A conference on Ariste nel chiostro (Artists in the Cloister), is being held on 4-5 October 2013 in Firenze.
In 1938, Giovanna Pierattini published her groundbreaking study on nun artist Suor Plautilla Nelli in the journal Memorie Domenicane. To mark the 75th anniversary of this occasion, the Provincia Romana di S. Caterina da Siena, the Medici Archive Project’s Jane Fortune Research Program on Women Artists, and the Biblioteca Domenicana of Santa Maria Novella are co-sponsoring a conference on nun artists to be held in the convent of the SS. Annunziata on Friday, October 4th, and Saturday, October 5th. During these two days, twelve scholars from Italy, the United States, Israel, France, Switzerland, and Spain will present new research on nun artists and the conditions of artistic production in female monastic communities from the early Renaissance through the eighteenth century, in Italy as well as Spain, France, and Germany.
This conference investigates a specific group of Renaissance and Baroque women artists who are lesser known today, yet who were often celebrated in their own era, as in the case of Plautilla Nelli, a nun painter praised in Vasari’s 1568 Lives of the Artists. Nun artists worked in painting, sculpture, and printmaking, as well as in overlooked areas such as embroidery and manuscript illumination–media in which women often obtained great renown, but which are today (unfairly) undervalued as modes of artistic expression. In their own era, the nun artists were recognized by their secular contemporaries for their piety, industry and talent, even becoming points of pride for their local communities. Recent research on the history of women’s convents has revealed their prominent place in the patronage networks and economies of the early modern state, and in the politics and spiritual life of the Church.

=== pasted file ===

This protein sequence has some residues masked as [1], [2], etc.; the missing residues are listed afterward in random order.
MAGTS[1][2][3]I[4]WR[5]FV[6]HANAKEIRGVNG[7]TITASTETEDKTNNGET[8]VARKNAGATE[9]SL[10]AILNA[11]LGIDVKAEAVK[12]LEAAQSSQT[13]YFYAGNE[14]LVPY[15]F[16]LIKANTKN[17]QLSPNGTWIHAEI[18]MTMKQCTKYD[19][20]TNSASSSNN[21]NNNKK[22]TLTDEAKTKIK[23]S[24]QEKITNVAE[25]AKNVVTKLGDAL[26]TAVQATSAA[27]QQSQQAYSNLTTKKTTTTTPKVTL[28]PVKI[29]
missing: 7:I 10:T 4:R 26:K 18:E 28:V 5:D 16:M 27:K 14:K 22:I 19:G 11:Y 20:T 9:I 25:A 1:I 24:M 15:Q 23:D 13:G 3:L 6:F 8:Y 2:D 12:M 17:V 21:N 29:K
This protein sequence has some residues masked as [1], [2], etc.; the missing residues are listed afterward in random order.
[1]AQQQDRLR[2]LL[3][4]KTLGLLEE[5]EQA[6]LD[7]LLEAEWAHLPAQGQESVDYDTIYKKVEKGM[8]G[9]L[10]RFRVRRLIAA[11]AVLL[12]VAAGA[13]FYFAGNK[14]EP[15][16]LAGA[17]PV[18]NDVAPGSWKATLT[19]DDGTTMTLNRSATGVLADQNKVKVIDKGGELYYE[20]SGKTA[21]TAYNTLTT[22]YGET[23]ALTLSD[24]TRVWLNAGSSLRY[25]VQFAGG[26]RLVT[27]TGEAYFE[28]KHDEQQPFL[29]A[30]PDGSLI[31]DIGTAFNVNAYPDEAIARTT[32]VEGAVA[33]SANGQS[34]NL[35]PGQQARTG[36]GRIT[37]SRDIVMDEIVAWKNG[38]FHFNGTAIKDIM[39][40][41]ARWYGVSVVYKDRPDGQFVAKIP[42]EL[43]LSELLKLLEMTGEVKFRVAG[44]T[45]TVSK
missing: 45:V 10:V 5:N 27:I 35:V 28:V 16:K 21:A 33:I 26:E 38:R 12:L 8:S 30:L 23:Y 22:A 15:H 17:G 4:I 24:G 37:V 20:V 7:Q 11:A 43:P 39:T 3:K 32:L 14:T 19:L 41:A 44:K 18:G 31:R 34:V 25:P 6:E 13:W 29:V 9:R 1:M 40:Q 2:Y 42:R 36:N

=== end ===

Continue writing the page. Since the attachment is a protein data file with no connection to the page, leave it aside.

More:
Art historians have been slow to accept nun artists into the mainstream history of Italian art, even when women’s art is their focus. Among the reasons for this are the art market’s deep-rooted bias against so-called primitive styles, even when these styles were willfully cultivated; the art historian’s reluctance to deal with anonymous artworks and minimally documented artists; and the museum’s tendency to separate textiles, books, prints and paintings into distinct departments and display areas, thus disassociating the interrelated varieties of figurative expression produced by a single convent.
Some of the questions the speakers will tackle during the conference include the following: What role did looking at art play in the spiritual life of nuns? Were creativity and artistic talent in conformity with the nuns’ religious priorities? Did the physical process of making art play a role in the nuns’ spiritual devotions? Were ornamental objects made by nuns valued and appreciated differently than those made by secular (and usually male) artisans and artists? Why were the arts practiced and taught in convents–were the motives purely economic? How were the nuns’ workshops organized and how did they differ from the workshops of male professionals? Who taught the nuns such skills as painting and what materials and models were available to them? How does the art of feminine monastics differ from order to order, from place to place (not only within Italy but across Europe), and over the centuries?
The conference, which is free and open to the public, will take place October 4 and 5, in the “Sala dell’Annunciazione,” Convento dei Frati Servi di Santa Maria (SS. Annunziata), via Cesare Battisti 6. The entrance is to the left of the facade of the Basilica of the SS. Annunziata.
For more information on this conference, see the Medici Archive Project website. My colleague, Sheila Barker, at the Medici Archive Project has organized this interesting conference program.
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